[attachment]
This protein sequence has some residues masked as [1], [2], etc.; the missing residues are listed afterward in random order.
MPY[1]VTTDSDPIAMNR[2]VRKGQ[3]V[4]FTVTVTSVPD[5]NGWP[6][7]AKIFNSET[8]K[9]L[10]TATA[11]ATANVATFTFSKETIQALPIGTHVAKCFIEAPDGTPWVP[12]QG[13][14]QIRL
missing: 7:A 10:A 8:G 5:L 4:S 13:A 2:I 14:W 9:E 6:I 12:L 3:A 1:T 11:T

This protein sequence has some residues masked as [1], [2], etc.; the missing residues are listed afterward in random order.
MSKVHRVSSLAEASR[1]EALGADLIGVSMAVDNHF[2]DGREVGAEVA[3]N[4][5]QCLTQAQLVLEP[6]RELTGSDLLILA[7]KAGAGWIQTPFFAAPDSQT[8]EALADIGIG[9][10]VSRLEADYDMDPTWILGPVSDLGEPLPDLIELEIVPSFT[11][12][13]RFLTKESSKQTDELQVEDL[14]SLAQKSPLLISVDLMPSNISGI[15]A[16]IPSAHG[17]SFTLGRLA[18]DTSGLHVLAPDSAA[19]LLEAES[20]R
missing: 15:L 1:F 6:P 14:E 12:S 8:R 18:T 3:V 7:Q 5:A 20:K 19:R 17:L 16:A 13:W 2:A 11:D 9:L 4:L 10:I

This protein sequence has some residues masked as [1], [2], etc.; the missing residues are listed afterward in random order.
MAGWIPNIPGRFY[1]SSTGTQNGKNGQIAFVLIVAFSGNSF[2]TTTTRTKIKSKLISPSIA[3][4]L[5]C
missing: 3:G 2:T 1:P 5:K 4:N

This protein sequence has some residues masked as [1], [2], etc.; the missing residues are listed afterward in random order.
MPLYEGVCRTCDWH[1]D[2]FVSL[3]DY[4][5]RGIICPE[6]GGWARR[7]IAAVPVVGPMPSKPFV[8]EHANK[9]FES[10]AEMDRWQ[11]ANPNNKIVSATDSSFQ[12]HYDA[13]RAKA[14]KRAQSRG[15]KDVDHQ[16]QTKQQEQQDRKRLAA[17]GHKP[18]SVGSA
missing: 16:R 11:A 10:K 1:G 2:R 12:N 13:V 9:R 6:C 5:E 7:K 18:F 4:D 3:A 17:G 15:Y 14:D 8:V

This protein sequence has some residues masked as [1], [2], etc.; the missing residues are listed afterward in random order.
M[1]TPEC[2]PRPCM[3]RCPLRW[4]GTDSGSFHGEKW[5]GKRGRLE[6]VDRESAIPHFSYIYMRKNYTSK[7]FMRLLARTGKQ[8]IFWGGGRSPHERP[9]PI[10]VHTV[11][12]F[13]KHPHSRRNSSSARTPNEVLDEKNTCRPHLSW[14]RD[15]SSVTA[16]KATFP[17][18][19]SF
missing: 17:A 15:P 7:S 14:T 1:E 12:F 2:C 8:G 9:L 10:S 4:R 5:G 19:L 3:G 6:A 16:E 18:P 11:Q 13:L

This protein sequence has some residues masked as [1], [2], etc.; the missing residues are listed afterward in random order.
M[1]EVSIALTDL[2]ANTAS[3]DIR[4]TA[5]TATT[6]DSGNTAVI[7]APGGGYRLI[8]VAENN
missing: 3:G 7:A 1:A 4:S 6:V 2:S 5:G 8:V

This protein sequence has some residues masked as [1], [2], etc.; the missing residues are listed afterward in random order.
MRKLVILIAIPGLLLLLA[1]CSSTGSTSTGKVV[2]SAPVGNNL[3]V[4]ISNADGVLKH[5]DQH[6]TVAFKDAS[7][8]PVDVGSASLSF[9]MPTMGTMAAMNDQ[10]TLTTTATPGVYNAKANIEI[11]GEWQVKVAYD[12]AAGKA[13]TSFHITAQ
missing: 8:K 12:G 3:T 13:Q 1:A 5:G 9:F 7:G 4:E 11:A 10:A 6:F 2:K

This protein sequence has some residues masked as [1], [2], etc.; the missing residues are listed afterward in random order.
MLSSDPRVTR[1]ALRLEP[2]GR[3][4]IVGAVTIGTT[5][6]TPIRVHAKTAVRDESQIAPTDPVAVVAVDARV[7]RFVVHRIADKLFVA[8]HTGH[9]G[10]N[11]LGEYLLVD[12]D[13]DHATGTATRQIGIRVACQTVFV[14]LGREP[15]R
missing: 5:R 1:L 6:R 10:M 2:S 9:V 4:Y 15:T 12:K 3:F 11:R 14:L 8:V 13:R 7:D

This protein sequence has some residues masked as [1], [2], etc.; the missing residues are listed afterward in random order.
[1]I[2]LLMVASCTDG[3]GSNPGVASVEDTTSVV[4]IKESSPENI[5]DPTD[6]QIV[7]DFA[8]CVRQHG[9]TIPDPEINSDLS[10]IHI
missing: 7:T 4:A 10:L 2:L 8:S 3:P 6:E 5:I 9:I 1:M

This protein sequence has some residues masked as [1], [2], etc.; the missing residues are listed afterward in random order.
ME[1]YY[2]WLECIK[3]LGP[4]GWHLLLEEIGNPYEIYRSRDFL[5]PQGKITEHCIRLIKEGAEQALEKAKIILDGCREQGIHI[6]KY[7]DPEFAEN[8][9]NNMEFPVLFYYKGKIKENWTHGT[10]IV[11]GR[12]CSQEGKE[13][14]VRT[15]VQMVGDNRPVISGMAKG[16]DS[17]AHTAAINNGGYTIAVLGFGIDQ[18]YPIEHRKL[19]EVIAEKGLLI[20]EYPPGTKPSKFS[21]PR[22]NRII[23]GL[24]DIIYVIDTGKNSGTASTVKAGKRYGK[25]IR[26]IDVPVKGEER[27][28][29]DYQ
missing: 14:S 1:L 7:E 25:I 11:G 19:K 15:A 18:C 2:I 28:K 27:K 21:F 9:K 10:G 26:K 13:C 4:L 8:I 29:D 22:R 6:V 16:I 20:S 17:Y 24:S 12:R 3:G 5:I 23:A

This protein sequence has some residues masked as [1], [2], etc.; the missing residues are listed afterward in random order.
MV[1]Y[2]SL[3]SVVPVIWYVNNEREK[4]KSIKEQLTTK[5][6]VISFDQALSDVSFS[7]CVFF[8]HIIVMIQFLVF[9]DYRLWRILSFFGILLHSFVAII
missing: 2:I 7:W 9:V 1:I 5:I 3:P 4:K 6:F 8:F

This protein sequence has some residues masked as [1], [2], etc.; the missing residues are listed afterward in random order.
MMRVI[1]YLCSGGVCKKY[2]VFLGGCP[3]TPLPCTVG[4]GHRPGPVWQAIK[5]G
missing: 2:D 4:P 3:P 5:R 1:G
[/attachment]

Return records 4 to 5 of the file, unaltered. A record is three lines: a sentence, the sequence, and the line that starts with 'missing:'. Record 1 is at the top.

This protein sequence has some residues masked as [1], [2], etc.; the missing residues are listed afterward in random order.
MPLYEGVCRTCDWH[1]D[2]FVSL[3]DY[4][5]RGIICPE[6]GGWARR[7]IAAVPVVGPMPSKPFV[8]EHANK[9]FES[10]AEMDRWQ[11]ANPNNKIVSATDSSFQ[12]HYDA[13]RAKA[14]KRAQSRG[15]KDVDHQ[16]QTKQQEQQDRKRLAA[17]GHKP[18]SVGSA
missing: 16:R 11:A 10:K 1:G 2:R 12:N 13:V 9:R 6:C 5:E 7:K 18:F 4:D 3:A 17:G 15:Y 14:D 8:V

This protein sequence has some residues masked as [1], [2], etc.; the missing residues are listed afterward in random order.
M[1]TPEC[2]PRPCM[3]RCPLRW[4]GTDSGSFHGEKW[5]GKRGRLE[6]VDRESAIPHFSYIYMRKNYTSK[7]FMRLLARTGKQ[8]IFWGGGRSPHERP[9]PI[10]VHTV[11][12]F[13]KHPHSRRNSSSARTPNEVLDEKNTCRPHLSW[14]RD[15]SSVTA[16]KATFP[17][18][19]SF
missing: 17:A 15:P 7:S 14:T 1:E 12:F 2:C 8:G 9:L 10:S 4:R 5:G 19:L 3:G 6:A 16:E 18:P 11:Q 13:L